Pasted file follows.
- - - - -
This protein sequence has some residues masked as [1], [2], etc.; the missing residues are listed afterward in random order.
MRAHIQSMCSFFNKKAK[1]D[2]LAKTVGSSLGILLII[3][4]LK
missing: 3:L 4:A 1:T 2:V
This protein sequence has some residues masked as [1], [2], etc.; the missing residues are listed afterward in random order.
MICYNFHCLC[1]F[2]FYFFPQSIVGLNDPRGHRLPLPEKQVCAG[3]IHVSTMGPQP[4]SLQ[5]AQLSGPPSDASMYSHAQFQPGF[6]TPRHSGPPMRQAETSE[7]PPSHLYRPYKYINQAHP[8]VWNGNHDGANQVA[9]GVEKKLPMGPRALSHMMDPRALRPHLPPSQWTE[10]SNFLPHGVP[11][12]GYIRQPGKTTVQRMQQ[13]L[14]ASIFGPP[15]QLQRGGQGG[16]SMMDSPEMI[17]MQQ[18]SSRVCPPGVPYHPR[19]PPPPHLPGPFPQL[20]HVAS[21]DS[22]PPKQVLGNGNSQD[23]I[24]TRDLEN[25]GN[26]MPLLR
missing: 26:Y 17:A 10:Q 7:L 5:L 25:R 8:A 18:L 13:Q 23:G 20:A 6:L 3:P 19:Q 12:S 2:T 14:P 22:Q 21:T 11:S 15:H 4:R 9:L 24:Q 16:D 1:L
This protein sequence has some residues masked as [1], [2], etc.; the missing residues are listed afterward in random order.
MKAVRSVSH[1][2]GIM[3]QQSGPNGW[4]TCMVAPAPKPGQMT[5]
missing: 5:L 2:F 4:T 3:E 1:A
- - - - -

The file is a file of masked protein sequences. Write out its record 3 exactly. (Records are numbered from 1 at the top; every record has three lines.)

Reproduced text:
This protein sequence has some residues masked as [1], [2], etc.; the missing residues are listed afterward in random order.
MKAVRSVSH[1][2]GIM[3]QQSGPNGW[4]TCMVAPAPKPGQMT[5]
missing: 5:L 2:F 4:T 3:E 1:A